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  1. Starting about 4:30 they begin heat treating blades. The process appears to be edge heat, oil quench, dual hammer, scrape edge, straighten, scrape, final cool in water. The hammering right after the oil quench has me confused. They hammer both sides without really looking for straightness so I'm not SURE if this is a straightening procedure or what. What's your take? Why are they double hammering both sides after the edge quench? https://www.youtube.com/watch?v=gNeJQvooxAk&t=66s
  2. I think you are on the right track with the 36" or 48" dia platen.
  3. 72" radius would make a 12 foot diameter wheel. I don't think I've ever heard of anyone using anything that large. Most of the ones I've seen are about 3'-4' DIAMETER (18"~24" radius).
  4. I should have stated central US. We have home depot, lowes, michaels, hobby lobby and an actual hobby store. Are there any brands that are better than others?
  5. I don't have brick dust on hand but i do have the other materials i mentioned. What is your favorite, locally available epoxy?
  6. I wonder if iron oxide would work. I have some on hand from my pottery hobby. I might also bisque fire some powder terra cotta clay I have. That would be really inert and mimmic the chemistry of the brick dust exactly.
  7. I'm looking for an epoxy additive that will mimic the look of cutlers resin using brick dust. Is there such a thing as stains for epoxy?
  8. found the video with the sen
  9. If you look around on youtube i found a couple other videos showing the use of a sen. One in particular featured a father and two sons. Super production quality on that video too. Ill see if i can find it.
  10. What is the purpose of cold forging as seen at about 6:00 in this video. Ive seen this technique in some videos of other Japanese knifemakers too. Sometimes done on a stump, sometimes on an anvil, once on a power hammer.
  11. Comments welcome huh? How about "beautiful" or "elegant" or "awe inspiring" Those work? Can't wait to see it polished out. Ben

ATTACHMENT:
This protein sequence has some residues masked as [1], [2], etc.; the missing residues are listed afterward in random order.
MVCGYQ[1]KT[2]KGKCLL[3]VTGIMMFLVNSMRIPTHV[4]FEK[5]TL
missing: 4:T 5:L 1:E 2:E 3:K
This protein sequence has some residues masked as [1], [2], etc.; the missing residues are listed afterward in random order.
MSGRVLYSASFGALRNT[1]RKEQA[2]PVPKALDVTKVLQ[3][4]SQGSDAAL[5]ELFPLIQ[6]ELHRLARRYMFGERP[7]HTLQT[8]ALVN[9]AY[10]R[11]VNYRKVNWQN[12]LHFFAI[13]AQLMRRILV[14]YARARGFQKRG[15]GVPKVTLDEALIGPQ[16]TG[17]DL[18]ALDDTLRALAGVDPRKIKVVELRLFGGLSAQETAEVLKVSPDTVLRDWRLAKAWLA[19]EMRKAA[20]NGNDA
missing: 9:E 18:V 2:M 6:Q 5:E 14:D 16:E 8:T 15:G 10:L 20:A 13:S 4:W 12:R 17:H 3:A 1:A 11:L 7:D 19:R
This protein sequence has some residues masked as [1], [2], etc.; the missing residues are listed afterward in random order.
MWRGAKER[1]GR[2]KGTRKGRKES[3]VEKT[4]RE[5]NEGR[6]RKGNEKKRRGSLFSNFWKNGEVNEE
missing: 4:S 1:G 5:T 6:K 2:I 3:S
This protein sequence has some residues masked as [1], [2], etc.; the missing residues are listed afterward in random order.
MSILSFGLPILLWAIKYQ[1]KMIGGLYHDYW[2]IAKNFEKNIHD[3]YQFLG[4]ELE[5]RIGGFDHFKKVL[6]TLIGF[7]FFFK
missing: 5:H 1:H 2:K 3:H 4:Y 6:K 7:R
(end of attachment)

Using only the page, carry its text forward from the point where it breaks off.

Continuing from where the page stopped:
12. If you want a smoother mix you might try including calcined kaolin in the mix. Serves the same purpose as grog only it is finer particle. You would have to experiment to determine the right proportion. Ben
  13. See, I was thinking it was more to do with varying hardness within the steel. HMM. If the outer layers of steel are harder than the interior the tooth will cut it differently when it runs perpendicular to the face. As it moves from hard to soft steel it will cut away more of the softer steel. That is my theory anyway since the pars of the piece that were parallel tothe blade didn't show the same effect. Do the teeth of a metal cutting band saw have any set? If so then what we are seeing could be due to the alternating teeth's set as they enter the cut. Could it be both? FWIW I
  14. I am building a KMG clone and hade these pieces of scrap cut on a band saw at the local metal supply place. A couple of days later I was looking at the cut edges to see if they had rusted any when I noticed a strange thing had been revealed by the cutting. My link The cut was made with the steel lying on its larger side and when the blade broke free from that it was only cutting the vertical portins of the narrow sides. I guess the inner core of the steel is softer and the blades teel have some set to the so they didn't cut the harder outer skin as easily as they did the inner softer c
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